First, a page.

How Much Would You Invest?

Discussion in 'Mac mini' started by tibas92013, Aug 1, 2016.

  1. tibas92013, Aug 1, 2016
    Last edited: Aug 5, 2016

    tibas92013 macrumors 6502

    Joined:
    Jun 2, 2013
    Location:
    Costa Rica
    #1
    I have a Refurbished i5 Mac Mini(Late 2012), 2.5Ghz, 16GB Ram, 500GB HD;so, I want to add a SSD to this mix.

    I bought this Mac Mini which only had 4GB Ram on August 01, 2013 from the Apple On-Line Store for around $650 which included the Costa Rica Customs Tax. Last year I upgraded the Ram from 4GB to 16GB for a cost of around $200, so, I have around $950 invested in this Mac Mini as of this date which also includes the cost of AppleCare which expires Today.

    I have contacted a couple of Apple Authorized Dealers here in Costa Rica as we do not have a Apple Store here in Costa Rica and they quoted me a $350 price for a "Kingston Brand" installed 480GB SSD. I am also thinking of going the External SSD route which would cost around $200.00 which includes the Costa Rica Customs Tax. I am presently using this Mac Mini as a back-up computer which is still on OS X "Mountain Lion" and my thinking is that I should replace the present Hard Drive with an SSD before installing OS X "El Capitan".

    I also have another Refurbished i5 Mac Mini(Late 2014), 2.8GHz, 8GB Ram, 256SSD that I bought last year as my everyday hands-on Computer. I am a light user in surfing web, letters, on-line buying, etc.

    Final thought; both of these Mac Minis have served me well but what a difference in performance with a MM that has a Apple SSD!

    Any thoughts regarding the above will be greatly appreciated
     
  2. jpietrzak8 macrumors 65816

    jpietrzak8

    Joined:
    Feb 16, 2010
    Location:
    Dayton, Ohio
    #2
    From my point of view, the question would be how long do you intend to continue using the Mini. With Thunderbolt, unless you're doing some really really heavy database work, the performance difference between internal and external SSDs is going to be negligible. Therefore, the main advantage of an internal drive is convenience. The main advantage, in my opinion, of an external drive is that it can easily be moved to another machine in the future.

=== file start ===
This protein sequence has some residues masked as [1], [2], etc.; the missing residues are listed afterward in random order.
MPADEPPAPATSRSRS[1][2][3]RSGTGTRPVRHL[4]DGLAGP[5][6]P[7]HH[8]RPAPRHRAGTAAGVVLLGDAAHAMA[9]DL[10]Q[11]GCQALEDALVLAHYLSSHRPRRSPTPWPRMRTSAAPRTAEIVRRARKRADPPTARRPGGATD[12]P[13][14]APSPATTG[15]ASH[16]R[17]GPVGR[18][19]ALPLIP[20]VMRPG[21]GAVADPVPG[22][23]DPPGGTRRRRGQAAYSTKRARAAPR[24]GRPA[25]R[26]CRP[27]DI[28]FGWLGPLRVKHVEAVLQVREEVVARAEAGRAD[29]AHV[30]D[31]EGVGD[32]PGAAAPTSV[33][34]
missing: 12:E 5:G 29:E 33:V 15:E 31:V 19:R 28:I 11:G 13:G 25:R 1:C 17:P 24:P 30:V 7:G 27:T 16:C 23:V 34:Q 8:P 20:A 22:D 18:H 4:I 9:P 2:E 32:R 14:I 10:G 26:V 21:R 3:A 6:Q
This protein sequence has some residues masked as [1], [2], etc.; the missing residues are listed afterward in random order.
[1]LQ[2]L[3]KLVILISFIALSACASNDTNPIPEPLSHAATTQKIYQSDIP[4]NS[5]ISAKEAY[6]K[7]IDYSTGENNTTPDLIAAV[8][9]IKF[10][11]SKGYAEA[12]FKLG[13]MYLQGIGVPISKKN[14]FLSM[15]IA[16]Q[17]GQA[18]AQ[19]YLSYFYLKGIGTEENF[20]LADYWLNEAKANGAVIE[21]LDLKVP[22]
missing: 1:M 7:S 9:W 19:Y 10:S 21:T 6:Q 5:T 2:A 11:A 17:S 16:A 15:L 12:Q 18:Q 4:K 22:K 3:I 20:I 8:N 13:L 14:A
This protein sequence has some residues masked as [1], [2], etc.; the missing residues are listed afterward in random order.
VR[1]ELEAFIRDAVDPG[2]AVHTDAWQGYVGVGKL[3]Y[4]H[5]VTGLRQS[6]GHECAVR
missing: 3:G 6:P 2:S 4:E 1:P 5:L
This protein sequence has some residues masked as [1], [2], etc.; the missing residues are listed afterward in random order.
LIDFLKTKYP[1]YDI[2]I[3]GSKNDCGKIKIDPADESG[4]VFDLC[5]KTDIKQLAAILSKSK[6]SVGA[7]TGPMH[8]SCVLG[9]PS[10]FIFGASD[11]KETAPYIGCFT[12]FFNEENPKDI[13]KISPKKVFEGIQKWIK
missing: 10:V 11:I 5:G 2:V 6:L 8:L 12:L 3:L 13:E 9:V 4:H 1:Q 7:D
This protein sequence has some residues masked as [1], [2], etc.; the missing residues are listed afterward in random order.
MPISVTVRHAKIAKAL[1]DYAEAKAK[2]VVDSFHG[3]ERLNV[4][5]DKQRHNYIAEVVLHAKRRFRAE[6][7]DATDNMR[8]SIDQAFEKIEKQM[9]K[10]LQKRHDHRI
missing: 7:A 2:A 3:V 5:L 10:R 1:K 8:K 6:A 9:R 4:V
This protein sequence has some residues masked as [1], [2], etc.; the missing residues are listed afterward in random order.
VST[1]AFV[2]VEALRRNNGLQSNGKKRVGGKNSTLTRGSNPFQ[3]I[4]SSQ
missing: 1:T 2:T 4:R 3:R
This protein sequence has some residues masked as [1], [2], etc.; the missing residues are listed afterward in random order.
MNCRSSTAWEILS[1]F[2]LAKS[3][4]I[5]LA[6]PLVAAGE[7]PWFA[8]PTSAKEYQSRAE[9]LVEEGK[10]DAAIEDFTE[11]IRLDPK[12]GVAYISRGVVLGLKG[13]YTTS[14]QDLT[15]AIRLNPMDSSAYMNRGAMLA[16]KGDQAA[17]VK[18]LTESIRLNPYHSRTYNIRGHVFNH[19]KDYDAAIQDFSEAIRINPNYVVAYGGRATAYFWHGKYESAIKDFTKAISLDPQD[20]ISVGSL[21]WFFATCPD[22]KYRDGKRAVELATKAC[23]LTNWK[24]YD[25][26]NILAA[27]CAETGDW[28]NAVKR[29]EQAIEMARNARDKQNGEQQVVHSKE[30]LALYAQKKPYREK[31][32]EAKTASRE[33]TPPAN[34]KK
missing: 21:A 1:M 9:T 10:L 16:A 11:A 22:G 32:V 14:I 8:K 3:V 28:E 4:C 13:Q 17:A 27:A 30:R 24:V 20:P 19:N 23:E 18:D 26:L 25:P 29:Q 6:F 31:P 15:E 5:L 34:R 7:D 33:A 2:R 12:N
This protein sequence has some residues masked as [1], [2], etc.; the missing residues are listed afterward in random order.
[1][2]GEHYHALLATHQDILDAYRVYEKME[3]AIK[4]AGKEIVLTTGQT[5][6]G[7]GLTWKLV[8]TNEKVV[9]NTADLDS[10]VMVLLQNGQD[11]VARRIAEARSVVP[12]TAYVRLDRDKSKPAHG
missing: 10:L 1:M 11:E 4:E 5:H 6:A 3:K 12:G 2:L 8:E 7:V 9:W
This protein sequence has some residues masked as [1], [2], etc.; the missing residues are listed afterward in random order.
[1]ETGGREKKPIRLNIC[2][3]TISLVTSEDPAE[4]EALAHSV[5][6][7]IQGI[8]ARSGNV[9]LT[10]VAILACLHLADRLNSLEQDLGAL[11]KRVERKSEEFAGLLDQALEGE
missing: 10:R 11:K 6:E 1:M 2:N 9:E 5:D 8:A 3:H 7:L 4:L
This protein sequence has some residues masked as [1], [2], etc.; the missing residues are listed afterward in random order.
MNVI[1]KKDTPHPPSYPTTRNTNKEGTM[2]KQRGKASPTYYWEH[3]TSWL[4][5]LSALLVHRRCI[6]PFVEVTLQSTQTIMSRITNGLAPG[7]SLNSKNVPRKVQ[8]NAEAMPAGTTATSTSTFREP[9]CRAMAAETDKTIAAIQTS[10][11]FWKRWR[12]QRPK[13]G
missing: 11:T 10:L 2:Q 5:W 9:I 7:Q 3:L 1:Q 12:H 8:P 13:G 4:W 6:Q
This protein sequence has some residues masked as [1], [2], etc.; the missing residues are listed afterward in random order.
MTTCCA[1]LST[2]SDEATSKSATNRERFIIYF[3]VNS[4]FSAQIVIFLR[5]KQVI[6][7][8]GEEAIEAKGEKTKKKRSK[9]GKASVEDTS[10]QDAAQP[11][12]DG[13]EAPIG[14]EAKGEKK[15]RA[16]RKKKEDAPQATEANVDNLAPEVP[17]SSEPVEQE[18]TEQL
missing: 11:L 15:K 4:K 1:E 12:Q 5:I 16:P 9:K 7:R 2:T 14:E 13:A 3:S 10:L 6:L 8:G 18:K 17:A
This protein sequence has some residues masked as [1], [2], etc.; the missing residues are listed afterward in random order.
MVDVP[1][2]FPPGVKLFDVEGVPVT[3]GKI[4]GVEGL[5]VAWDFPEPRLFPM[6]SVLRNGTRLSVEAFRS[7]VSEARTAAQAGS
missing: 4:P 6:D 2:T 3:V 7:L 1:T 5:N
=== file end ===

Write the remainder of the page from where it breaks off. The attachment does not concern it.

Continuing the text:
So, if you plan to keep using the Mini forever, go ahead and give it an internal SSD. :) If you do plan on upgrading in the foreseeable future though, you'll get more out of your investment by not tying it so deeply to the Mini...
     
  3. jmiddel macrumors member

    Joined:
    Mar 3, 2010
    Location:
    Land of Enchantment
    #3
    It's not that hard to replace the drive yourself, a 500g Samsung ssd is under $150, I'd go for it, it's s great machine.
     
  4. BenTrovato macrumors 68020

    BenTrovato

    Joined:
    Jun 29, 2012
    Location:
    Canada
    #4
    I just added a hard drive myself. The videos people made are great. I'm waiting for the Sata cable to arrive but it's actually fun to take the mini apart and work on it. With that said, watch the video and if it looks to difficult then you're better off paying someone.
     
  5. Kaida macrumors regular

    Kaida

    Joined:
    May 28, 2016
    Location:
    Singapore
    #5
    Apple SSD is still a Samsung 830 for Mac Mini 2012. For all you know, the Authorised dealers could be giving you a "generic" SSD and charge you Apple SSD price.

    You can easily get at Samsung Evo 850 for a cheaper price nowadays and install it yourself with a dual hdd kit.
     
  6. tibas92013 thread starter macrumors 6502

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    Jun 2, 2013
    Location:
    Costa Rica
    #6
    First-off I want to Thank you and the other Forum Members that commented for your recommendations!

    As to installing it myself my eyes and finger dexterity have somewhat withered at age 73 so I will leave it to a Apple Expert to install the internal SSD in my MM. The brand that the Apple Authorized Dealer quoted me was a "Kingston" Brand and comes with a one(1) year guarantee.
     
  7. tubeexperience, Aug 2, 2016
    Last edited: Aug 2, 2016

    tubeexperience macrumors 68030

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    Feb 17, 2016
    #7
  8. BenTrovato macrumors 68020

    BenTrovato

    Joined:
    Jun 29, 2012
    Location:
    Canada
    #8
    It depends who you talk to. Some will tell you to go with Samsung. I went with Kingston for the lower price and didn't need the better performance of the Samsung. I understand at 73 you might not want to do it. If money is no issue then pay the best person. You could always reach out to friends or family and ask if they know any technically competent people. There's always a chance someone in your circle has a friend or kid who knows their way around technology.
     
  9. tibas92013, Aug 6, 2016
    Last edited: Aug 6, 2016

    tibas92013 thread starter macrumors 6502

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    Location:
    Costa Rica
    #9
    Again, thanx to all that responded to my Post; I have decided to go with a Crucial SSD with a External Case Enclosure in which I plan loading and then booting OS X "El Capitan" from this External SSD.

    My understanding by going the External Connection route that it will lack TRIM capability in which I will not be able to update any Firmware when needed??